Monday, January 7, 2013
When I create abstracts, I view the surrounding area as if it’s a giant Rorschach test
When I think about how the words abstracts and photography connect, my right brain tells me to zoom in, isolate, go macro, get dreamy, and find the picture within the picture. When I create abstracts, I view the surrounding area as if it's a giant Rorschach test. I look past the reality of the subject and think of ways I can portray it that get past the obvious. Whether I start with a large subject and extract a small section or begin with a macro subject and get even closer, the goal is still the same—create an image where a piece of the whole is as powerful, if not more so, than an image of the entire subject.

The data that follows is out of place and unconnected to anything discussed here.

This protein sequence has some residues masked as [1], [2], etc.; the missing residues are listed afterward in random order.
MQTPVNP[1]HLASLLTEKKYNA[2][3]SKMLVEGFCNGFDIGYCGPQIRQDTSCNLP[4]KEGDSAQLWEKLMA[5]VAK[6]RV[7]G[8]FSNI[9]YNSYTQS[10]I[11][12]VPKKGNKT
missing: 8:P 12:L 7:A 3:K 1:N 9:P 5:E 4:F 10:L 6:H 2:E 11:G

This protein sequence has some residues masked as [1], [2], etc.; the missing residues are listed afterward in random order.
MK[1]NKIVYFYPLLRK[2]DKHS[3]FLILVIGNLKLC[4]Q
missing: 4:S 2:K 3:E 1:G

Abstract images are timeless. They stand alone. They are based on reality but the final product is a deviation from it. Abstract art may be defined as art that uses color, shape, form and texture in a nonrepresentational way. To create a successful abstract image, the same rules of photography apply to make good pictures of real world subjects. Choose an aperture that gives the depth of field that nets the effect you want. Use color to create drama or as a point of interest. Use the rule of thirds to highlight a focal point in the composition. Make sure the light enhances the subject. The bottom line is even though the goal is to create an image that is a departure from reality, the technical aspects of photography still apply.
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